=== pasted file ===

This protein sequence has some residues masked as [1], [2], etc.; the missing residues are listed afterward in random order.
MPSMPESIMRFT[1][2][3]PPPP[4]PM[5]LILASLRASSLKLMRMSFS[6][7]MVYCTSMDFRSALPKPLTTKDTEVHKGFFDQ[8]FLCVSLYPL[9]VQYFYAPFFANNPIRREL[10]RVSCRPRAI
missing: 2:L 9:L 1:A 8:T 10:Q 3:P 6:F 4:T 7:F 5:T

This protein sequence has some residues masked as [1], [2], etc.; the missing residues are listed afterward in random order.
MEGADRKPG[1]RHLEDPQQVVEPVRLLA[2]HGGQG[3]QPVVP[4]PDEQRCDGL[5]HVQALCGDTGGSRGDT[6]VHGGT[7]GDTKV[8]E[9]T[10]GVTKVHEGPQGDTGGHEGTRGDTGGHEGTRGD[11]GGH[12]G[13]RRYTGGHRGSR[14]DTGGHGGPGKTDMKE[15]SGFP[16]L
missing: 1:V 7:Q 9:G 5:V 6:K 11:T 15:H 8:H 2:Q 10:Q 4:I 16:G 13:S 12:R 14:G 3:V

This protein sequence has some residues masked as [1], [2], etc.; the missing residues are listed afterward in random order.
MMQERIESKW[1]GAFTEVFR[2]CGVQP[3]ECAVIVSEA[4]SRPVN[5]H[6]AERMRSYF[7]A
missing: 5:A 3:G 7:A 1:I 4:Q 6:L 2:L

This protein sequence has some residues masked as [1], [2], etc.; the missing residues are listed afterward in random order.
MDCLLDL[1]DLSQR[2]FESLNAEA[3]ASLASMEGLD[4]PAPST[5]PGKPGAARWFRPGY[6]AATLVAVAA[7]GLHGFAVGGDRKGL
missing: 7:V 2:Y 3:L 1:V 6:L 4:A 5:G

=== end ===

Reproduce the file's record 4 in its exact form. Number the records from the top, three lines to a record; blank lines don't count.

This protein sequence has some residues masked as [1], [2], etc.; the missing residues are listed afterward in random order.
MDCLLDL[1]DLSQR[2]FESLNAEA[3]ASLASMEGLD[4]PAPST[5]PGKPGAARWFRPGY[6]AATLVAVAA[7]GLHGFAVGGDRKGL
missing: 7:V 2:Y 3:L 1:V 6:L 4:A 5:G